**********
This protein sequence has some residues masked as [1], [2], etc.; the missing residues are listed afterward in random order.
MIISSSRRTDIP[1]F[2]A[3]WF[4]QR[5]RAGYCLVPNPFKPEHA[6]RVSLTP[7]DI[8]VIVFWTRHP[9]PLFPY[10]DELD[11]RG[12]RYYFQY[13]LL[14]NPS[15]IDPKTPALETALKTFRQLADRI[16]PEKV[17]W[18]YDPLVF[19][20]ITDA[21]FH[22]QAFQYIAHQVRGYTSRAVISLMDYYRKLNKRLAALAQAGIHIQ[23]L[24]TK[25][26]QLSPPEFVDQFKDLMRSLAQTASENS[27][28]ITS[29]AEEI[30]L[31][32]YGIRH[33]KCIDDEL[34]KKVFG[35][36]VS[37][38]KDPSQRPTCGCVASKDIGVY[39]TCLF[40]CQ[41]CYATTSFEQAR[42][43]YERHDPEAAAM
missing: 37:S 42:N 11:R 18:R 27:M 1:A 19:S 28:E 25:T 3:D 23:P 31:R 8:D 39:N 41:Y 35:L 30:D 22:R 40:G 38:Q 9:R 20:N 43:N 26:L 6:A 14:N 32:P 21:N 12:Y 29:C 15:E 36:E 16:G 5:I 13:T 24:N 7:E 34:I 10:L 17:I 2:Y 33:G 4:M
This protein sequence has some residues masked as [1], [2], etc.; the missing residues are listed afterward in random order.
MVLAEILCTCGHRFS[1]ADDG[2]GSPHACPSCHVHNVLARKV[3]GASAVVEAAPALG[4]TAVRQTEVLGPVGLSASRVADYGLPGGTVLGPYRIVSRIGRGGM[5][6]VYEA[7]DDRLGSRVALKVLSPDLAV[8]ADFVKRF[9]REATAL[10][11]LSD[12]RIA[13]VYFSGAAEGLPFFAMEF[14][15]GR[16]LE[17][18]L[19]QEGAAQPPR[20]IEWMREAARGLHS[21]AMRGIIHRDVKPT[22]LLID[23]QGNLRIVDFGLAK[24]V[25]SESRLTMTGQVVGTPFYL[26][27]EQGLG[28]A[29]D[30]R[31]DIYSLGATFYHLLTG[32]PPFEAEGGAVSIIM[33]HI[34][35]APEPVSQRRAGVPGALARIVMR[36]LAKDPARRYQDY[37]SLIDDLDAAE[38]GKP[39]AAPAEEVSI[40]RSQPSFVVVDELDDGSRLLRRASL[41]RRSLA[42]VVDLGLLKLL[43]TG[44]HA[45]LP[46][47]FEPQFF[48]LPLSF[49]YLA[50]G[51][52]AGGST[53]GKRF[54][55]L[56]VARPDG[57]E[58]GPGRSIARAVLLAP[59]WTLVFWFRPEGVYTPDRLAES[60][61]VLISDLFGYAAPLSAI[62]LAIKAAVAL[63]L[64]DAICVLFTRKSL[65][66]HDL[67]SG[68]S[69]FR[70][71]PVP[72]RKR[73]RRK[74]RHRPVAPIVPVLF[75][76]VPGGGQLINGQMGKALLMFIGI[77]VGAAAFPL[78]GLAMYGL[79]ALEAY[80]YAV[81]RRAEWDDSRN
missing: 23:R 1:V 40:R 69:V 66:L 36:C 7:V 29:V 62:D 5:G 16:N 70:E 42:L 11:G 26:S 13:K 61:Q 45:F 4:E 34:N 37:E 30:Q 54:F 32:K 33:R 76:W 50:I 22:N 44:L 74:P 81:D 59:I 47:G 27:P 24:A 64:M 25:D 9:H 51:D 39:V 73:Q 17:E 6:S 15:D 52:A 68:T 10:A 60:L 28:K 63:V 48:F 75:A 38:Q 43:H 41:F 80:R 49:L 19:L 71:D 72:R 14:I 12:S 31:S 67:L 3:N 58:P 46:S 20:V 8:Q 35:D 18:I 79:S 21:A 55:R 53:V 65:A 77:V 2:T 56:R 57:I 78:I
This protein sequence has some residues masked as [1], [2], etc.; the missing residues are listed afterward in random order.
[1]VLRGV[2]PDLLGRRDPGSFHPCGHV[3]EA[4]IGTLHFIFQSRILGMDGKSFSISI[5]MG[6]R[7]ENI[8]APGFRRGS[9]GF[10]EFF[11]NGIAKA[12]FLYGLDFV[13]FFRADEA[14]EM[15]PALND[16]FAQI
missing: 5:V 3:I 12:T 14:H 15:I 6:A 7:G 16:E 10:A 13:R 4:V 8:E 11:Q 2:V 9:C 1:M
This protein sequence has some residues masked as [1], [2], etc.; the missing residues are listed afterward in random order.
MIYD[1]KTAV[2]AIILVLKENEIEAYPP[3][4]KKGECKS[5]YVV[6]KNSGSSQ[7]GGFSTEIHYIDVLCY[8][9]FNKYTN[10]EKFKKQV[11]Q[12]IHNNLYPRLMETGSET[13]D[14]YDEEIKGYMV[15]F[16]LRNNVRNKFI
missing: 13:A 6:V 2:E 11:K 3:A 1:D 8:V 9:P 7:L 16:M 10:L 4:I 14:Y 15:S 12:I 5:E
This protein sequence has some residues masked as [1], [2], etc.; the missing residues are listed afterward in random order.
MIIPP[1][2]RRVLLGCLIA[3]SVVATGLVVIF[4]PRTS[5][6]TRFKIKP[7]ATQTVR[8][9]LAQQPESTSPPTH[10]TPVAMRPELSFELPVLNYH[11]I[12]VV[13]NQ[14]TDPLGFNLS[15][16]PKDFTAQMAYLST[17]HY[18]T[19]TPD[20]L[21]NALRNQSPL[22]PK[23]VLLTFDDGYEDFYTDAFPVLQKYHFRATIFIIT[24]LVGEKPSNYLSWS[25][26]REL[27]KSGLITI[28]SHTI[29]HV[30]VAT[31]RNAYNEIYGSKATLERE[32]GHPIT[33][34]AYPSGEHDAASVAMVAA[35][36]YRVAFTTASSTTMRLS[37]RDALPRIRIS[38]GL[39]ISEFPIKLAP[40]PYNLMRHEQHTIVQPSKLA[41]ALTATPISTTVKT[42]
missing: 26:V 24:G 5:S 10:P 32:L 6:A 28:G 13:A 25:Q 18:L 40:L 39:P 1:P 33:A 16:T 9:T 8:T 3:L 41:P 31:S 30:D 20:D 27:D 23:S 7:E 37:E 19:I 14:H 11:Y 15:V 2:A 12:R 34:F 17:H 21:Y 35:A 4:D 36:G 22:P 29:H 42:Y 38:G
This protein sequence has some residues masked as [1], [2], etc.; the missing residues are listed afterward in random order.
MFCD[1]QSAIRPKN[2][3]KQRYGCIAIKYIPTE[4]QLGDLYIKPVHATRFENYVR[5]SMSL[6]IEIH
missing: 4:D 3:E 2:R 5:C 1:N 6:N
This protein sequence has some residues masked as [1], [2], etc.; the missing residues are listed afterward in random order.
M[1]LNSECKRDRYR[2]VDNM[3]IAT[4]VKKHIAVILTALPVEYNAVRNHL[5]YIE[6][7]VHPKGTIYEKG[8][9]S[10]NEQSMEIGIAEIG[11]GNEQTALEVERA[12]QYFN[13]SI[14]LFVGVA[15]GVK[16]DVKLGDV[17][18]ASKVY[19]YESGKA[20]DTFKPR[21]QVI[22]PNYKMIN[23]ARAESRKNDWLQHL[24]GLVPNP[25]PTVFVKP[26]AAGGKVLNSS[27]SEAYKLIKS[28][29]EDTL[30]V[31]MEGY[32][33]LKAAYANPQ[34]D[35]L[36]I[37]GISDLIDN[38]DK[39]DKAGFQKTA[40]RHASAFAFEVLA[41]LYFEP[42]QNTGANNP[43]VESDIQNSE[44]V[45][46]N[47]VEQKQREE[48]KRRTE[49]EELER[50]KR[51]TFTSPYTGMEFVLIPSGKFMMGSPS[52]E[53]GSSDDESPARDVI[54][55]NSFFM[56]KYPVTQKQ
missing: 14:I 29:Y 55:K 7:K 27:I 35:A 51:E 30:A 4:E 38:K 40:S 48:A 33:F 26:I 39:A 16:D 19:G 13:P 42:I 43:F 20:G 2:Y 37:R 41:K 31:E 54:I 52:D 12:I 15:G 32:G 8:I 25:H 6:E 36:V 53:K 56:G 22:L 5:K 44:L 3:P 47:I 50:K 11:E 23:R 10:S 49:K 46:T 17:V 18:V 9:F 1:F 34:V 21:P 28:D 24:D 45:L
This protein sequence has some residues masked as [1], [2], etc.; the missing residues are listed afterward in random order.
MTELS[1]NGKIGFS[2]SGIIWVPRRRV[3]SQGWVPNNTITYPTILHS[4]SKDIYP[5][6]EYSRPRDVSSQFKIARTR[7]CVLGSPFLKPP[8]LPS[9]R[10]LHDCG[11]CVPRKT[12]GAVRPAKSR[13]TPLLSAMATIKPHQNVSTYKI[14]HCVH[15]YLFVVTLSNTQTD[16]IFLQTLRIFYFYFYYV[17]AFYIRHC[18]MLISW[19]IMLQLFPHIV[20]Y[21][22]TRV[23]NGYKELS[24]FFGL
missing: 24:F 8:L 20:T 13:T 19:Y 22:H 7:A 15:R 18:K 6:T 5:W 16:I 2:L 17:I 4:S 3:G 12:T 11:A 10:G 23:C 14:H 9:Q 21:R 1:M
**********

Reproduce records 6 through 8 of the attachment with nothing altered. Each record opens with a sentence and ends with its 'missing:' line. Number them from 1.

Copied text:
This protein sequence has some residues masked as [1], [2], etc.; the missing residues are listed afterward in random order.
MFCD[1]QSAIRPKN[2][3]KQRYGCIAIKYIPTE[4]QLGDLYIKPVHATRFENYVR[5]SMSL[6]IEIH
missing: 4:D 3:E 2:R 5:C 1:N 6:N
This protein sequence has some residues masked as [1], [2], etc.; the missing residues are listed afterward in random order.
M[1]LNSECKRDRYR[2]VDNM[3]IAT[4]VKKHIAVILTALPVEYNAVRNHL[5]YIE[6][7]VHPKGTIYEKG[8][9]S[10]NEQSMEIGIAEIG[11]GNEQTALEVERA[12]QYFN[13]SI[14]LFVGVA[15]GVK[16]DVKLGDV[17][18]ASKVY[19]YESGKA[20]DTFKPR[21]QVI[22]PNYKMIN[23]ARAESRKNDWLQHL[24]GLVPNP[25]PTVFVKP[26]AAGGKVLNSS[27]SEAYKLIKS[28][29]EDTL[30]V[31]MEGY[32][33]LKAAYANPQ[34]D[35]L[36]I[37]GISDLIDN[38]DK[39]DKAGFQKTA[40]RHASAFAFEVLA[41]LYFEP[42]QNTGANNP[43]VESDIQNSE[44]V[45][46]N[47]VEQKQREE[48]KRRTE[49]EELER[50]KR[51]TFTSPYTGMEFVLIPSGKFMMGSPS[52]E[53]GSSDDESPARDVI[54][55]NSFFM[56]KYPVTQKQ
missing: 14:I 29:Y 55:K 7:K 27:I 35:A 51:E 30:A 4:E 38:K 40:S 48:A 33:F 26:I 39:A 16:D 19:G 13:P 42:I 43:F 20:G 2:Y 37:R 41:K 31:E 54:I 52:D 12:I 15:G 32:G 8:I 25:H 6:E 36:V 53:K 56:G 22:L 5:K 44:L 3:P 47:I 50:K 11:E 23:R 10:S 49:K 46:T 17:V 18:V 9:F 1:F 34:V 21:P 28:D 24:D 45:L
This protein sequence has some residues masked as [1], [2], etc.; the missing residues are listed afterward in random order.
MTELS[1]NGKIGFS[2]SGIIWVPRRRV[3]SQGWVPNNTITYPTILHS[4]SKDIYP[5][6]EYSRPRDVSSQFKIARTR[7]CVLGSPFLKPP[8]LPS[9]R[10]LHDCG[11]CVPRKT[12]GAVRPAKSR[13]TPLLSAMATIKPHQNVSTYKI[14]HCVH[15]YLFVVTLSNTQTD[16]IFLQTLRIFYFYFYYV[17]AFYIRHC[18]MLISW[19]IMLQLFPHIV[20]Y[21][22]TRV[23]NGYKELS[24]FFGL
missing: 24:F 8:L 20:T 13:T 19:Y 22:H 7:A 15:R 18:K 6:T 5:W 16:I 2:L 17:I 4:S 3:G 12:T 11:A 10:G 23:C 14:H 9:Q 21:R 1:M